The public option appears to have overtaken “Medicare for all” as the Democrats’ preferred approach to healthcare reform. Nearly nine in 10 Democrats support creating a government-run health plan to compete against private insurers. Fewer than eight in 10, by contrast, are on board with “Medicare for all.”
Proponents of a public option claim it’s a win-win for consumers. They can either buy cheap government coverage or keep their private insurance if they like it.
But a new study from FTI Consulting debunks that myth. The study’s authors found that a public option would gradually drive private insurers out of the market — and thereby leave people without private coverage options.
The public option would be cheap for two reasons. First, because it’s a government-run program, it could sustain losses in perpetuity. So its premiums for the public could be well below its costs.
Second, public option supporters envision paying doctors and hospitals at rates close to Medicare’s, which are much lower than those for private insurance. According to research from the nonprofit organization RAND, employer-sponsored health plans paid hospitals more than twice what Medicare paid for the same services in 2017.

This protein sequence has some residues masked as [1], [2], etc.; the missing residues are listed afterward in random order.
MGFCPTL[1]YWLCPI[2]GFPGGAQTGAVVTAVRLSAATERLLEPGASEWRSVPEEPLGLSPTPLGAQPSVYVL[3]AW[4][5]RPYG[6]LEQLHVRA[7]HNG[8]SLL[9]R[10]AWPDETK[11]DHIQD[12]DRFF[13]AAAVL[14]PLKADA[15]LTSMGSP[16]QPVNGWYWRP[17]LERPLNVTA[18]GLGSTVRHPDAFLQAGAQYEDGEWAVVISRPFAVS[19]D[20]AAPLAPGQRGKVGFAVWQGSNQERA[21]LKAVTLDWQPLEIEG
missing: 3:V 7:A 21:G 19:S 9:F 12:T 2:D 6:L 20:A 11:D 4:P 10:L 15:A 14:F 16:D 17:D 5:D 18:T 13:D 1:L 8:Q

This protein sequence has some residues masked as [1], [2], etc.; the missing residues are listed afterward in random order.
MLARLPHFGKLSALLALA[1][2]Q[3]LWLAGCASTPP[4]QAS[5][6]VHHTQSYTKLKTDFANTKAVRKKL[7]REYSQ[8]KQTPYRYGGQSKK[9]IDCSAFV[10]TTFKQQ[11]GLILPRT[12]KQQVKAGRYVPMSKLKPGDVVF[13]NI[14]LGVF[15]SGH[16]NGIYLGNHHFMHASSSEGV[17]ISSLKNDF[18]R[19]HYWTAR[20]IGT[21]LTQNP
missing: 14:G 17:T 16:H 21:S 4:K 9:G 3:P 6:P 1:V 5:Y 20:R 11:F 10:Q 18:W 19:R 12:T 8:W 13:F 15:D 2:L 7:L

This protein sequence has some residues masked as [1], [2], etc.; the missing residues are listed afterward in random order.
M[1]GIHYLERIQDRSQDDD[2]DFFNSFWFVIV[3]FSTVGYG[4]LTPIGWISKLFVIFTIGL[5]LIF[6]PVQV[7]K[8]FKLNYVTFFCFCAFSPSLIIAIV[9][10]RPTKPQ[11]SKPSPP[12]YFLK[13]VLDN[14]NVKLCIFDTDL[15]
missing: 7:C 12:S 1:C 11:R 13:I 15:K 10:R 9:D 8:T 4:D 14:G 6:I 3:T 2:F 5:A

FTI estimates that those two advantages, among others, would allow a public option to set premiums 25% percent below the market value for comparable private insurance plans.
Many consumers would drop their private coverage in favor of the cheaper public plan. Those public option patients would yield lower payments for doctors and hospitals. So providers would raise rates for the remaining privately insured population to compensate. Private insurers would pass those increases along in the form of higher premiums. That would drive yet more people to the public option.
The FTI study confirms as much. In the public option’s first year, 130,000 people enrolled in private exchange plans would be forced off them. Within a decade, one in five state exchanges would not have a single private insurance option. By 2050, 34 states would lack any private insurance options.
Those who believe the public option is a moderate alternative to “Medicare for all” are in for a rude awakening.
It’s the same — just slower.
Sally C. Pipes is president, CEO, and the Thomas W. Smith fellow in healthcare policy at the Pacific Research Institute. Her next book, False Premise, False Promise: The Disastrous Reality of Medicare for All, will be published by Encounter in January 2020.